Monday, 18 February 2019

How to make a Million with BSL...

Ms Redstar set up her own business from home, offering sign language training to companies
I bet she welcomed an increase in A2W funding!  Of course, BSL awareness isn't hearing loss awareness, so you have to ask if the sales pitch is inclusive at all.

A deaf woman has claimed she will soon be a millionaire after setting up a sign language school from her own home. Katie Redstar, from Leeds, Yorkshire, became deaf after meningitis at the age of three and struggled to find work as an adult. 

She hit rock bottom when Job Centre advisers said she would never be employed. But refusing to live life without any ambitions, she set up a business in 2017, and said she signed contracts with six-figure companies and is, therefore, set to become a millionaire by April.  The entrepreneur, who has been visually impaired since birth and will soon be blind, has also signed a book deal. 

Among those who survive meningitis, approximately one in five will have permanent disabilities, such as brain damage, hearing loss, loss of kidney function or limb amputations, with hearing loss being the most common. Ms Redstar has also suffered from a rare degenerative disease that impaired her sight from birth, but said it is not clear what this disease is. 

Ms Redstar claims job centres told her she couldn't work and would have to stay on Employment and Support Allowance (ESA) for the rest of her life. She said: 'I was working in a charity shop, but I didn't feel appreciated. 'I told the Job Centre I wanted to work but they told me I couldn't because of my disabilities. 'A friend asked me if I was prepared to accept that, and I said no. 

'I had a vision for companies around the world to be accessible for deaf people.' After learning sign language at four years old, Ms Redstar said the special form of communication became one of her passions. Ms Redstar set up her own business from home, offering sign language training to companies including EE, in a bid to tear down barriers for other deaf people needing employment.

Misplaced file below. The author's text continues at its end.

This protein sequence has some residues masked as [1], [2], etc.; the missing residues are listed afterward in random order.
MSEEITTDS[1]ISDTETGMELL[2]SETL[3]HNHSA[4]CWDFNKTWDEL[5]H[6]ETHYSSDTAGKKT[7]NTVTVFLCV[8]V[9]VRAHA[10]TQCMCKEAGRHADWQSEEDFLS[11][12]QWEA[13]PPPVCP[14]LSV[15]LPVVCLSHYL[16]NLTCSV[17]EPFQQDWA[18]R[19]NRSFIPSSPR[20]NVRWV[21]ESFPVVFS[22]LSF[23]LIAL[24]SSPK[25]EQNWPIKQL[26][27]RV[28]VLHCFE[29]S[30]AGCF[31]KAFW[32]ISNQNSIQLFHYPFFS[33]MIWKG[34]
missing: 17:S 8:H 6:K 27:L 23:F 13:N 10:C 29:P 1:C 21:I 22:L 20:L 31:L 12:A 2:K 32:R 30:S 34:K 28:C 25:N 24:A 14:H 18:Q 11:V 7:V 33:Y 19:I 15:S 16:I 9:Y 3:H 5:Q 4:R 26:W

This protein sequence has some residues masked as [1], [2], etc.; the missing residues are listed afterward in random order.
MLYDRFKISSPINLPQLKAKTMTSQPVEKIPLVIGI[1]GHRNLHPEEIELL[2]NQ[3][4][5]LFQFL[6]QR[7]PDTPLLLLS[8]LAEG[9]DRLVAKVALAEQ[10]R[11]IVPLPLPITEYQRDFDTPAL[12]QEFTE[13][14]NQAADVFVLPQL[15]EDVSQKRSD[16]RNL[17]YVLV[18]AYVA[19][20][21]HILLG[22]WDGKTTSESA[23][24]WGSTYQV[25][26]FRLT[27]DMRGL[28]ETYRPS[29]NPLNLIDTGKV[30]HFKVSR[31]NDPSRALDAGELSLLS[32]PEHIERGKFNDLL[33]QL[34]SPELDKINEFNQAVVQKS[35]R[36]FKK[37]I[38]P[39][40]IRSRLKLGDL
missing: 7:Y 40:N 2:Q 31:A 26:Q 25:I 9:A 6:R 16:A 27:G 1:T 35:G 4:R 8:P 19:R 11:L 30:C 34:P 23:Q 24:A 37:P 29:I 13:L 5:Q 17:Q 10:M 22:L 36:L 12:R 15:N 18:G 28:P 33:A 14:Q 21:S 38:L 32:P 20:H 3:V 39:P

Cuts to BSL make me ANGRY!!!

One way to  preserve support setups is to cease the over specialisation on particular modes, there are many deaf people who don't sign, many many others with hearing loss and needing alternatives, this suggests if a collective approach to support was in operation, areas would be more likely to fund that approach, mainly because sign is so minor an area regular help and usage can never be guaranteed.  

You can see much funding being poured into systems that aren't long-term viable and have too few deaf using them.  The writer fails to identify BSL users are virtually the ONLY deaf area with a national support extant.

They are costing us all too much money frankly and too many other areas are being ignored.  This can be offset by widening 'Deaf' awareness to people who don't just sign, winding up BSL charities, and replacing them with proper and inclusive support staff. 

Then there is more regular work available to maintain such a support system, and more inclusive too.  This suggestion is very widely supported by emergency systems e.g. who feel we and they would benefit from a 'one-stop' support area they can access and kill off complaints such systems are denying support to most with hearing loss.

At present, there are virtually NO dedicated support systems for Hard of Hearing, deafened, lip-readers, or text dependents,  a huge and potentially unmet need that could and should be addressed.  Less of the BSL hard-luck outbursts and start developing an inclusive support area instead.

Reading the said article the writer has already identified why such huge support for BSL is needed, maybe addressing that issue should come first? Mostly, it's shutting the door after the proverbial horse has already bolted... continually justifying areas that make access more and more difficult.   Deaf education is failing deaf people, and they want more failures as a right.

The Article:

I’m angry. In fact, I am incandescent. It’s said that the measure of a civilised society is how it treats its members with different needs. 

And today, in Worcester, we are failing to be civilised. Imagine getting a letter from your GP asking you to book an appointment by phone. Not so easy, as we know.  How many of us have waited and waited to speak to someone at the doctor’s surgery, patiently going through the indecipherable number of options: “Press 17 if you want to talk about your varicose veins!”. Now imagine that you live alone and are Deaf.